Of the many amazing films that were released in 2013, few looked as unique, or as stylistically gorgeous, as the Coens' love song to the 1960's NY folk scene, Inside Llewyn Davis. Of course, Roger Deakins, the regular cinematographer for the Coen brothers, was not available to shoot the film, so the prolific filmmaking duo turned to another industry legend, acclaimed French DP Bruno Delbonnel, who is most known for his stunning work on Amélie. The fine folks at Cinefii recently sat down with Delbonnel at the Cameraimage Festival in Poland, where he revealed many of the techniques that he used to create the unique aesthetic of Inside Llewyn Davis, as well as some insights into what it's like to work with Joel and Ethan Coen.
First, let's take a look at the trailer for Inside Llewyn Davis, which gives you just a hint of the aesthetic of the film:
And here's the Cinefii interview with Bruno Delbonnel:
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There are a few interesting pieces from this interview that stand out to me. First and foremost is the type of relationship that Delbonnel forged with the Coens and how the duo works in order to create their films. Here's what Delbonnel said about the process:
I ask them sometimes what is the purpose of the scene and what it is conveying, we discuss it, but in very, very few sentences. They are very practical, they don’t go into psychological detail. It’s very very simple, it’s very very precise, so all emotion is coming from them and they are brilliant at that.
It's interesting to hear that the Coen brothers don't go into great depth about the emotional and psychological state of their characters with the DP, especially considering that the product that ultimately ends up on the screen is always chock-full of seemingly psychological cinematography. It's both a testament to their prowess as filmmakers and, of course, the prowess of the cinematographers they choose to shoot their films.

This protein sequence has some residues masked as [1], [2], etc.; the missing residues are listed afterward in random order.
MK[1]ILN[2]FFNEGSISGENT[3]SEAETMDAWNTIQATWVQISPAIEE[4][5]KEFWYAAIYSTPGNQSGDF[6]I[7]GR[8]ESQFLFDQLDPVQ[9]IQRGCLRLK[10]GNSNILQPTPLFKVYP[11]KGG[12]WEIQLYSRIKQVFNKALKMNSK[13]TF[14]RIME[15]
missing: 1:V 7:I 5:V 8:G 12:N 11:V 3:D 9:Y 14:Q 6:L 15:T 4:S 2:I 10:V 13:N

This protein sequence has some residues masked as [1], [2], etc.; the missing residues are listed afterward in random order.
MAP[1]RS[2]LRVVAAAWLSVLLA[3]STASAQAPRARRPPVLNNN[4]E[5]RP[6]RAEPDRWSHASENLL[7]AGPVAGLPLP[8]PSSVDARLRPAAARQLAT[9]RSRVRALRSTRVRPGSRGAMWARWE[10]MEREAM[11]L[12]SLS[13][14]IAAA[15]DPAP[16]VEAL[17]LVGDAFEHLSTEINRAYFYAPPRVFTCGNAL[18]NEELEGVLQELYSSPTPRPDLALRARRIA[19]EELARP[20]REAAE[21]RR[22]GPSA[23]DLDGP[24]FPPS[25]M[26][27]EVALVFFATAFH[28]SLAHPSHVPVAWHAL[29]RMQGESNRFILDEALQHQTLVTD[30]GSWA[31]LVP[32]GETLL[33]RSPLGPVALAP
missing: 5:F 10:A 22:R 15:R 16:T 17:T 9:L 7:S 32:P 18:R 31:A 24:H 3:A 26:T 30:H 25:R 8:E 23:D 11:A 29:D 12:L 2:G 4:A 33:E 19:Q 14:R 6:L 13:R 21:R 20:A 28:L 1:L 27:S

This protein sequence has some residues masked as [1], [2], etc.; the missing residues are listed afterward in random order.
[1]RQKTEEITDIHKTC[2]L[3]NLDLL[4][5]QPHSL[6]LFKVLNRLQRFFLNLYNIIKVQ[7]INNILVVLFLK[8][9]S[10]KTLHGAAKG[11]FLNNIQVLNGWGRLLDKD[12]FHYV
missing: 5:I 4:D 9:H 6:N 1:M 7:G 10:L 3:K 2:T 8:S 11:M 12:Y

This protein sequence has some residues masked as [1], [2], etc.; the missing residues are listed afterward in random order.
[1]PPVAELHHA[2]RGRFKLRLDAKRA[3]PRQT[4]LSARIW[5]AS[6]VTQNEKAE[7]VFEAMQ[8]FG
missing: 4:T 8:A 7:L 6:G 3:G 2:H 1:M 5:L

Delbonnel also talks about how he lit the film, and how he chose to emphasize the overwhelming sense of sadness that permeates the iconic Coen humor.
I wanted to have something through all the movie which was this kind of sadness, and that is when I decided that the light is always falling off. There is no light lighting on the walls or anything, it’s just like, the same light which is lighting the actor is lighting the set there is no complimentary light, the lighting is always falling off to darkness, as if the light barely reaches into the apartment.
Here are a few frames that really emphasize this technique of letting the light fall into blackness, and keeping the fill levels at a minimum:
The cinematography of Inside Llewyn Davis is absolutely fantastic, so if you haven't yet had a chance to see it yet, I can't recommend it highly enough. Also, make sure to check back on Cinefii's website for more of these fantastic interviews (or just wait for me to share them, because I invariably will).
What did you guys think of the cinematography of Inside Llewyn Davis? Leave your thoughts down in the comments!